Weaknesses: Durability. Williams hasn’t played more than 70 games in a season since ’12-’13, and before that, ’09-’10. DWill has had a few wrist issues, but his primary setback has been his weak ankles. It seems every season he sits out every few weeks or so because of a tweaked ankle here and a tweaked ankle there.
Formula: Deron Williams hasn't shot better than 40% from the 3-point line since his rookie year, but his career efficiency from deep exceeds 35% and is guaranteed to knock down 1-2 a game, which is serviceable. Expect him to dish out anywhere between 6-8 assists a game, and Mavs fans can’t complain about that. Again, defense isn’t his strong suit, so expect Wesley Matthews to check the better of the two guards they face on a game-to-game basis which, in many cases, will be the point guard.
SG: Wesley Matthews
Strengths: Work ethic. After tearing his achilles tendon in 2015 as a Trailblazer, Matthews bounced back the very next season and played 78 games for Dallas. His minutes were limited in the beginning to ease him back into game-speed conditioning and physicality. His numbers were down, but that’s obviously due to the injury and the constant micro-adjustments he made to his new jump shot with less elevation. With one full season removed from his achilles injury, expect to see a more active, athletic, and better shooting Wesley Matthews this year.
Weaknesses: One-dimensioned. Wes is your prototypical 3-and-D guard. He is a member of this modern class with guys like Klay Thompson, Khris Middleton, Danny Green, Iman Shumpert, and Kent Bazemore, among others. Last season, that is all Dallas needed of him. With Parsons’ absence this year, Rick Carlisle will surely require more from Wesley Matthews to help Deron Williams handle the rock in addition to facilitating for others.
Formula: Dirk Nowitzki needs to be surrounded by knock down shooters and Wesley Matthews is that description personified. Matthews’ presence on the court will keep pesky guards from sneaking in and doubling Dirk, and if they dare, the kick out to Wes on the perimeter will be routine. Defensively, it is important that he picks up the slack for Deron Williams’ shortcomings, and he has proven that he is capable of just that.
SF: Harrison Barnes
Strengths: Winning experience, health. Harrison Barnes has been to two NBA finals and played a major part in winning one of them. He’s mentally and physically prepared for a deep playoff run when the time comes and knows what it takes to advance to the next round, something Dallas has struggled to do since 2011. In addition, Harrison Barnes’ presence will be immediately felt much more than Parsons’ ever was for one reason; he’ll be on the court. Dallas’ former starting SF Chandler Parsons was constantly sidelined with multiple knee injuries throughout his 2-year tenure as a Maverick. Hopes were always high for him but they were never fulfilled simply because he could not keep his body healthy. Barnes played a career low 66 games last season due to a sprained ankle, but that’s pretty much the extent of his injury history. His first three seasons in the league, Barnes played an average of 80 games.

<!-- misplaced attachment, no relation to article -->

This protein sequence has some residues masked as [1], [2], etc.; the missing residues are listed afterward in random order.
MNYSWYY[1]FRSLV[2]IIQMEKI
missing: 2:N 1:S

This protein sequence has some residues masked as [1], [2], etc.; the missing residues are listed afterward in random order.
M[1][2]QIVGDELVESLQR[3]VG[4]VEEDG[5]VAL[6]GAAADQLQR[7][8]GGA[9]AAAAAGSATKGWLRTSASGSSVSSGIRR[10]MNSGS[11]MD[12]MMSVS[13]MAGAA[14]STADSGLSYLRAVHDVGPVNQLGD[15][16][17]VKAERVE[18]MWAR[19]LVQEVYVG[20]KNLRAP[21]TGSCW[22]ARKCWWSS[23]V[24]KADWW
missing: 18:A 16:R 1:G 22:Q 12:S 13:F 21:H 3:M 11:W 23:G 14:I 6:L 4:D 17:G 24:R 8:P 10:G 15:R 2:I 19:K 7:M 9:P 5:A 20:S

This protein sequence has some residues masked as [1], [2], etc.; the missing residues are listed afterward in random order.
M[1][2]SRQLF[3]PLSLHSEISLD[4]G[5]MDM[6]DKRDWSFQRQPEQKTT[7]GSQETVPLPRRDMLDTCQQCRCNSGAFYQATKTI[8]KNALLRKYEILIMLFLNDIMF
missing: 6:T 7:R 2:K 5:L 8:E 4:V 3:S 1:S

Weaknesses: Anti-clutch. Harrison Barnes, for lack of a better word, downright choked in the 2016 NBA Finals. Opportunities came where Barnes could have, and should have, hit major wide open shots that would have either extended their lead in a close game or cut into their deficit in the midst of a vintage Warriors comeback. Unfortunately, barely, if any, of those shots ever fell. It killed their momentum which opened up the door for LeBron James and Kyrie Irving to take advantage and do something spectacular, which they often did. Rick Carlisle will give Harrison Barnes more responsibility than what his previous role required of him, and it is important that he rises to the occasion if Dallas is to succeed in the Western Conference.
Formula: Harrison Barnes’ description is nearly identical to Wes Matthews. Both are long, athletic wings who can shoot lights out and defend multiple positions. Both came from teams where they played the part of a catch-and-shooter for two All-NBA talents each. In the absence of a second star on this Dallas roster, expect both wings to step up into larger roles and benefit from a greater usage rate. Both Barnes and Matthews are groomed and ready to assume more responsibility as Dirk continues to age, as long as they work to expand their games further.
PF: Dirk Nowitzki